So Now We All Need to Learn the Words


Tod Kelly

Tod is a writer from the Pacific Northwest. He is also serves as Executive Producer and host of both the 7 Deadly Sins Show at Portland's historic Mission Theatre and 7DS: Pants On Fire! at the White Eagle Hotel & Saloon. He is  a regular inactive for Marie Claire International and the Daily Beast, and is currently writing a book on the sudden rise of exorcisms in the United States. Follow him on Twitter.

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20 Responses

  1. Avatar Glyph says:

    Slight lyric quibbles:

    Now fires and rockhouses and grape-flavored rat poison

    and at least on the one I have, instead of :

    Ah Homeboy… Isn’t that a Mexican name?

    John Doe sings:

    Hey girl, I wouldn’t trust you as far as I could throw youReport

  2. Avatar NewDealer says:

    There is a pretty big difference in the second example.

    I wonder how much Billy Zoom kicked himself about leaving X right before they got big. Well big for them anyway.

    I’ve been watching music videos of X for the past few days and it is interesting to see the changes. For White Girl and Hungry Wolf, Exene Cervenka seems to do this very hipster-bored poet/bohemian kind of performance. By Burning House of Love, she seems to have developed a slightly happier persona that involves smiling and dancing while performing.

    Bill Zoom seems like a fairly happy dude. He always seems to smile while playing guitar and can’t put on a tough guy actReport

    • Avatar LeeEsq in reply to NewDealer says:

      Isn’t X one of the obscure bands from the 1980s and not even late 1980s but early to mid-1980s? They were kind of like Sonic Youth but slightly older when they started or at least I thought as much. Are they still around?Report

      • Avatar Glyph in reply to LeeEsq says:

        Your recollection is correct. Not really still around as a unit, though they have done occasional reunion shows now and again, and members have done solo stuff. This song came out in ’87.

        @ND – it is a big difference, which is why I noticed it. My *guess* as to why it’s different, is that even though I don’t think the printed (original?) lyric is actually anti-Mexican (I think the song’s narrator is actually attempting to draw a distinction, in his 1987 way, between a truly “Mexican” name which he’d presumably have no problem with, and a “gangbanger” nickname like “Homeboy”) it could be taken as anti-Mexican, which is why I wanted to point out that lyric isn’t the one on the album version.Report

        • Avatar NewDealer in reply to Glyph says:

          I think X are still around in the way that many of the early indie-rock/alternative rock acts are still around. They lacked success at the time because the form of music was too new but now they have a range of older fans (with more disposable income) and younger fans who were raised on this stuff thanks to Spin, 120 Minutes, and other sources.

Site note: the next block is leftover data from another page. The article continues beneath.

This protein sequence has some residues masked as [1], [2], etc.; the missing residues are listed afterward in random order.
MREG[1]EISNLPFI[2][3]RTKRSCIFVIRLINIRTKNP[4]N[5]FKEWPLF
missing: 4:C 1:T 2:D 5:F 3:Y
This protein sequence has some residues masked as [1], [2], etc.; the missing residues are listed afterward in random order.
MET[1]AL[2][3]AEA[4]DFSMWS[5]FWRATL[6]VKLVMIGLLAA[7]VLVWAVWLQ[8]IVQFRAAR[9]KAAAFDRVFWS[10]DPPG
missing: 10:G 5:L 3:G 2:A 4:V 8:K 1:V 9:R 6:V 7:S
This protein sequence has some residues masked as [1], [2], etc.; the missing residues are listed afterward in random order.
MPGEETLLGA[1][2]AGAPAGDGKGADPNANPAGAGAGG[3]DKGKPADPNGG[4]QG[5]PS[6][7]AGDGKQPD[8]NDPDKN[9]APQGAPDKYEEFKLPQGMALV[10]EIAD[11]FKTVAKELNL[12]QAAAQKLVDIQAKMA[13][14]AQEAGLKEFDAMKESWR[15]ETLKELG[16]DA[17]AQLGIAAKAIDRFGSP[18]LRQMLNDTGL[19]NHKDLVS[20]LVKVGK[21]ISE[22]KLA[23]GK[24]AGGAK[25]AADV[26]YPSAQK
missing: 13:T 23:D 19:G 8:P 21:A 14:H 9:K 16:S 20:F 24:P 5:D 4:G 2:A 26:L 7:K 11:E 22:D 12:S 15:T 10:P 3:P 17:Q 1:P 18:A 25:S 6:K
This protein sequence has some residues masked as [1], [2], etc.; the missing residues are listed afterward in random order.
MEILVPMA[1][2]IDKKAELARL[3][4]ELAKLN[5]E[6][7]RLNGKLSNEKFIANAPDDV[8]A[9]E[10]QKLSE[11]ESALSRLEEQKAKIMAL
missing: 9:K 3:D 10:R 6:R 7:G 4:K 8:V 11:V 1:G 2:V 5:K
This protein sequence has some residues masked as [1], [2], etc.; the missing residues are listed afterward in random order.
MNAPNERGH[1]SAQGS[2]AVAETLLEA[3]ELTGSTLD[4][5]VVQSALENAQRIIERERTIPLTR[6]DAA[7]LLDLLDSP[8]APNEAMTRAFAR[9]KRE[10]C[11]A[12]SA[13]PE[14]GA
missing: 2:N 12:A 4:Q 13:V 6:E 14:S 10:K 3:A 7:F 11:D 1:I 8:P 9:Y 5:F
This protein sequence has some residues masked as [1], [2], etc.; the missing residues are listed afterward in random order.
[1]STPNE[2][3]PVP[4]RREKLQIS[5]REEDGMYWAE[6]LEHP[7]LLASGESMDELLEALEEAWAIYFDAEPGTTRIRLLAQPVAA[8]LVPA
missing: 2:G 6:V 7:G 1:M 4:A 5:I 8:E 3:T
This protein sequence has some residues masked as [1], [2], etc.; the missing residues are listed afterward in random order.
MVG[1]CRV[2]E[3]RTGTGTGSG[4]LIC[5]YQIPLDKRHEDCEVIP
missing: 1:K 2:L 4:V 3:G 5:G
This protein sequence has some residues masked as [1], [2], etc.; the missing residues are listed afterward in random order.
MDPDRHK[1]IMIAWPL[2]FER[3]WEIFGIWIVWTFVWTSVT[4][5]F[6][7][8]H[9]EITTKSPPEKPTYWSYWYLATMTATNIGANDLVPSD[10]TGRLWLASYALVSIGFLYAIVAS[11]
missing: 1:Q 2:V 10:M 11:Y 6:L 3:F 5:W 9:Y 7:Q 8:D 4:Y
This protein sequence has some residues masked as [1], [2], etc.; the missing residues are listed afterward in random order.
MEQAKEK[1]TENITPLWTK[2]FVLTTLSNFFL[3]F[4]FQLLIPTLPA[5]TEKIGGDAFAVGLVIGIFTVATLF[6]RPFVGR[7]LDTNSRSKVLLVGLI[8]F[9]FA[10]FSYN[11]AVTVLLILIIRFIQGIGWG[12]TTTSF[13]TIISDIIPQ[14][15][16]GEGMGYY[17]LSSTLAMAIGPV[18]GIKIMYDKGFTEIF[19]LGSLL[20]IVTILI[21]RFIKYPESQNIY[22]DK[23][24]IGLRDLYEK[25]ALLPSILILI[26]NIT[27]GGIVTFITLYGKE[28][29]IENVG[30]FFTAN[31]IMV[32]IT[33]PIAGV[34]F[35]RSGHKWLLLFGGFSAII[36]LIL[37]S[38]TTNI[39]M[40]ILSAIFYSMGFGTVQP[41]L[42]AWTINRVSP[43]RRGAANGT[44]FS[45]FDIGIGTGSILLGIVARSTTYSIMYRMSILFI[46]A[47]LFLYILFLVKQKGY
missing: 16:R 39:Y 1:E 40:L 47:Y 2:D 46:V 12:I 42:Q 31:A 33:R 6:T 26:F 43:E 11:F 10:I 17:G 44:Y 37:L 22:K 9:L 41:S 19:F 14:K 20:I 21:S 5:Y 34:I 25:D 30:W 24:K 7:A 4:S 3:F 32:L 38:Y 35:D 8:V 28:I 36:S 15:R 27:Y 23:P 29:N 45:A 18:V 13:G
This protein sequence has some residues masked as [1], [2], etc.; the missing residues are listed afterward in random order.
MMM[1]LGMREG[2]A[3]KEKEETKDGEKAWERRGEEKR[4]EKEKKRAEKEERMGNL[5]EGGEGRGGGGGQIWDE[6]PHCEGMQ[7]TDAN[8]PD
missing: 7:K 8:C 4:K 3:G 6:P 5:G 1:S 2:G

I might be dating myself by saying that Spin and 120 Minutes were my sources for new music during my formative years. And the fact that I can remember when Spin was the rebellious upstart to Rolling Stone. Also CMJ.Report

          • Avatar Glyph in reply to NewDealer says:

            Spin used to be pretty good.

            120 Minutes: Kendall, or Pinfield?Report

            • Avatar Chris in reply to Glyph says:

              Ugh, Pinfield in that raspy voice expounding on the influences of the Gin Blossoms. I’m going with Kendall.Report

              • Avatar Glyph in reply to Chris says:

                I’m a Kendall fan too, that snooty Limey bastard (I used to do a pretty obnoxious impersonation when drunk). Pinfield annoyed me at first, but I came to grudgingly respect him – dude was actually pretty knowledgeable and very enthusiastic (though that last part could have been due to the rumored coke-fiending).

                RE: Gin Blossoms – I do this every time, but this is a good read. They are a more interesting story than you think; had band founder and ace songwriter Doug Hopkins not been a hardcore alcoholic, their story might have turned out very differently:


              • Avatar Chris in reply to Chris says:

                Heh… I saw that coming.

                It is an interesting story, though that doesn’t make me want to hear that song ever again.Report

            • Avatar NewDealer in reply to Glyph says:

              I don’t really remember the hosts. I remember a special 120 minutes weekend hosted by Henry Rollins.

              I had a huge crush on Karen Duffy though. I’m afraid to Google her and to find out if she has any kooky views.Report

      • Avatar NewDealer in reply to LeeEsq says:

        They were an LA Punk band from the late 1970s to mid 80s but like Sonic Youth known for being intelligent and arty. They were critically well-respected but did not get much mainstream success and this frustrated them. I think they always wanted Mainstream success. You can find videos on youtube where they are performing on American Bandstand and really early David Letterman. They are possibly a bit younger than the people in Sonic Youth though.

        This song comes from their 5th album I think and has a more proto-adult alternative/ Their earlier albums were more punky loud. Compared and contrast:

        Hungry Wolf or Burning House of Love with the song above or 4th of July. The later songs are much less sonic and probably more palpable to a mainstream audience but still very good.Report

  3. Avatar Snarky McSnarkSnark says:

    It’s always a shock to me to read the lyrics of a song that I’ve loved half my lifetime (I’m more a music-person than a lyrics-person).

    So, I guess I’m glad we have a theme song now, but I’m feeling kinda depressed…Report